Ten Tors 2016 – Full Report

Ten Tors 2016 was a huge success with five teams completing the challenge at three different distances. Mike Cucknell, Outdoor Pursuits Co-ordinator, tells the story of this year’s Ten Tors Challenge.

Training and Preparation

This year’s training started during a very wet and windy November along the South West coastal path. The training is open to all students from Years 3 to Upper Sixth and this year there was a massive uptake of places with over 40 students participating on many weekends. As always the training went through several stages of development, beginning with team fitness and group walking on the coastal paths. We then introduce heavier and larger rucksacks and graduated to two day expeditions including overnight camps with more of a focus on safe camp craft and cooking skills. Eventually we progressed onto the moors and developed the participants’ navigation and route planning through rougher terrain. All in all, participants had the opportunity to take part in ten training walks and several evening training sessions to ensure that they had the required skills to complete their given distance. Unfortunately, due to poor weather, on several of these training days the expeditions often had to be moved to our plan B route to avoid the wind and rain. However, in the end it all comes down to the first weekend in May when the Ten Tors event is traditionally held when over 400 teams and 2500 participants all gather at Okehampton Army Base.

Setting Up HQ

I am always amazed when I drive over the hill on the Thursday evening with a bus full of eager and excited teenagers to see the city of tents all set up and buzzing with occupants. This year, because we has so many teams signed up for the challenges, we organised a good sized base camp set up with 4 participant tents and an ex-army 12×12 catering tent to serve as our HQ.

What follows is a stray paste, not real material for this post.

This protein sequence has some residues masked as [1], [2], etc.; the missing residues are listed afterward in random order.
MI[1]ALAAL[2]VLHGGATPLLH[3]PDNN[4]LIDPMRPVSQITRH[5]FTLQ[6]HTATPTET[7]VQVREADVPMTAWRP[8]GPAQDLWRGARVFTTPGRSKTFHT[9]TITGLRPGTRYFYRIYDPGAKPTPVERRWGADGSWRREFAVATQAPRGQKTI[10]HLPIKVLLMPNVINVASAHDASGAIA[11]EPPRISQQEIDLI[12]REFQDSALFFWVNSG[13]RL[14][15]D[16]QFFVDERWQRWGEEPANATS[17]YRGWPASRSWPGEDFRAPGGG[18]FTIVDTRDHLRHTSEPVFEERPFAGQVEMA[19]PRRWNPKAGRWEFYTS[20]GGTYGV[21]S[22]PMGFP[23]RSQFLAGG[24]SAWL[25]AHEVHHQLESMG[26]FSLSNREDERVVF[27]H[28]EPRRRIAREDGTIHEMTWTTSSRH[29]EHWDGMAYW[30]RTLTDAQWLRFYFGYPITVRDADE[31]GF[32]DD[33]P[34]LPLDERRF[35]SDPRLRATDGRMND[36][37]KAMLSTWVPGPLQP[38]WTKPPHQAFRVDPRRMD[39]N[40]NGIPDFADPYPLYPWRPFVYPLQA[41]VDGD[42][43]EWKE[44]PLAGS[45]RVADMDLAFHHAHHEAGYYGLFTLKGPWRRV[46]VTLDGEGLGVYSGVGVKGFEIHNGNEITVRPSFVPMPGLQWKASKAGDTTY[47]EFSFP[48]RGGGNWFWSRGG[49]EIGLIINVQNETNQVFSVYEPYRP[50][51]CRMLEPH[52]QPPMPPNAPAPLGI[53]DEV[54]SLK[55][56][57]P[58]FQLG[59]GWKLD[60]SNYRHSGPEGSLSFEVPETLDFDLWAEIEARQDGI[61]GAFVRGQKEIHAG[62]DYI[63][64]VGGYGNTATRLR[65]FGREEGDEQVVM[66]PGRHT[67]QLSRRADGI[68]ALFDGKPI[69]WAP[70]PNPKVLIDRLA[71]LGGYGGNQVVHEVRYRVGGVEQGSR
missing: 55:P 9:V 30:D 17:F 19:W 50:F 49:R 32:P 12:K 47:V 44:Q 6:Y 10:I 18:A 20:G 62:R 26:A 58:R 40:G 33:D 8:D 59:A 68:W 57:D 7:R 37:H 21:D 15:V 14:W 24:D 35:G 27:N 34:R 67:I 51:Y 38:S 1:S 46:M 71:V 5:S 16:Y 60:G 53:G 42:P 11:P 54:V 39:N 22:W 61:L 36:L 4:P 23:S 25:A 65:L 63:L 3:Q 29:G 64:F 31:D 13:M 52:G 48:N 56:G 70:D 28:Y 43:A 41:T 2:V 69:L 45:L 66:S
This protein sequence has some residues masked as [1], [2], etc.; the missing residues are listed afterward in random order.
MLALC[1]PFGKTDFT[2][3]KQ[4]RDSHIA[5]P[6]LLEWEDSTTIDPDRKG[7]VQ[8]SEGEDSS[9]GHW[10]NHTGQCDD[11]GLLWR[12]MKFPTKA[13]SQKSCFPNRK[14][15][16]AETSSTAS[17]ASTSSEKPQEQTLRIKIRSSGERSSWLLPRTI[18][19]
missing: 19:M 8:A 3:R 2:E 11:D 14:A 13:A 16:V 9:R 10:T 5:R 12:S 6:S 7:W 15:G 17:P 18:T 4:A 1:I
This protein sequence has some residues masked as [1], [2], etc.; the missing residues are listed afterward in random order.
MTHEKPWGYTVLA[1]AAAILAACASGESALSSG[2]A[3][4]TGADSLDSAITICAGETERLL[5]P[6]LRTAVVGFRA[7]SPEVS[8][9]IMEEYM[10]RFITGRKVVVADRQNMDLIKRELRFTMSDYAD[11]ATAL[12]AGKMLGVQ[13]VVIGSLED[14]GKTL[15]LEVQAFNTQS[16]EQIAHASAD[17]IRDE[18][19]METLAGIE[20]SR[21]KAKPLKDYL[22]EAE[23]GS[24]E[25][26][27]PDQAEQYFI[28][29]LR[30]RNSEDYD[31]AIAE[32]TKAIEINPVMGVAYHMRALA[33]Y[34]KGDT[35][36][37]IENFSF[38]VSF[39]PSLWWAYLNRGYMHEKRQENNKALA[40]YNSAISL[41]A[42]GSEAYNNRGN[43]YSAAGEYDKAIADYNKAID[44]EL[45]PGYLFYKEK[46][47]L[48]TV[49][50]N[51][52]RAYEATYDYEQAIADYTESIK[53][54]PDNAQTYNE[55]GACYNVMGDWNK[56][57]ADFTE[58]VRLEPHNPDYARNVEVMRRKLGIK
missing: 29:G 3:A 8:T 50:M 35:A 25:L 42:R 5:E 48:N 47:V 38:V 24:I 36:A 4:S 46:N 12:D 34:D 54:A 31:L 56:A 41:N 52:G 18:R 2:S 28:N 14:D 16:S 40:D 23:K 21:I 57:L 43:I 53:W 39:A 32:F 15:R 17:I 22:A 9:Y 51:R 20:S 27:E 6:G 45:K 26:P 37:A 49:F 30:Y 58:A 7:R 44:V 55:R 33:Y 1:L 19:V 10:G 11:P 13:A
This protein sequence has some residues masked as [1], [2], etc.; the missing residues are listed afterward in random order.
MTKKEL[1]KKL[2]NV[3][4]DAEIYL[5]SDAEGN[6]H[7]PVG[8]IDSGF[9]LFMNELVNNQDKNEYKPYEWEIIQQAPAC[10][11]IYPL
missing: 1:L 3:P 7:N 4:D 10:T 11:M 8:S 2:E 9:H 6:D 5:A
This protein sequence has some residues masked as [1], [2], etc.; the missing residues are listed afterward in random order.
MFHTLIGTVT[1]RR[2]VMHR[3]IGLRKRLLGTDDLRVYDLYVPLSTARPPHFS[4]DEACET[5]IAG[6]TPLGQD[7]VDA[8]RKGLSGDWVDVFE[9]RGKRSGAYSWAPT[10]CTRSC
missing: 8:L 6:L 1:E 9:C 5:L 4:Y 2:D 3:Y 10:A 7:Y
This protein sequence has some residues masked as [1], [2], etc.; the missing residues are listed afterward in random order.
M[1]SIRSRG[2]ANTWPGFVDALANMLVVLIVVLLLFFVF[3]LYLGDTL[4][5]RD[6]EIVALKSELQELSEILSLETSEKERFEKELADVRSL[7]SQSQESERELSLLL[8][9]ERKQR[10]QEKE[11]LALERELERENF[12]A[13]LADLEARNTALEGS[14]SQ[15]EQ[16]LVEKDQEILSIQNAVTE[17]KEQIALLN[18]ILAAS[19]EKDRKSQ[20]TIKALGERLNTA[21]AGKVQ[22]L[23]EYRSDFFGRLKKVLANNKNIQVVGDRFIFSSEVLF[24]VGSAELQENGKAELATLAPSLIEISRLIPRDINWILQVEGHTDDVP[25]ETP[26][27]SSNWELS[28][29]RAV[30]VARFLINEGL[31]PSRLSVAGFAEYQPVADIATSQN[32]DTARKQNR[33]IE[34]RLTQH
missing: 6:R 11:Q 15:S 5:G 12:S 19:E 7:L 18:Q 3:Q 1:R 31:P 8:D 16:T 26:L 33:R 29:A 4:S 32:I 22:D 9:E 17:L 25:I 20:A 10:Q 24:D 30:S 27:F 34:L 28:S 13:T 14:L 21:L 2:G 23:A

On Friday morning all the teams get issued with their instructions and routes, and are given the day to plan, get briefed and go through final checks. This can be an arduous task if not fully prepared as the Dartmoor Search and Rescue teams are keen to suss out which teams have been well trained and prepared and which teams need a further check to ensure their safety and compliance. I am glad to report that both our 35 mile teams eventually flew through the final checks; once a bag, which had been forgotten and left at school, had been delivered (mentioning no names Lloyd)! The team leaders took on the responsibility of planning the routes and determining the daily speed and distance goals for each team during the event. This included working out where they were going to camp before they were allowed to do their final kit pack and rest in the sun.


On Saturday morning we were awoken by reveille on the loud speaker, a quick bacon buttie for the participants before the teams, accompanied by their team leader, marched up to the amphitheatre-like start line ready for the Generals starting orders. After the Chaplain read the Ten Tors prayer and the cannons fired, all 400 teams raced down the hill (even though they were told not to) to begin their challenge.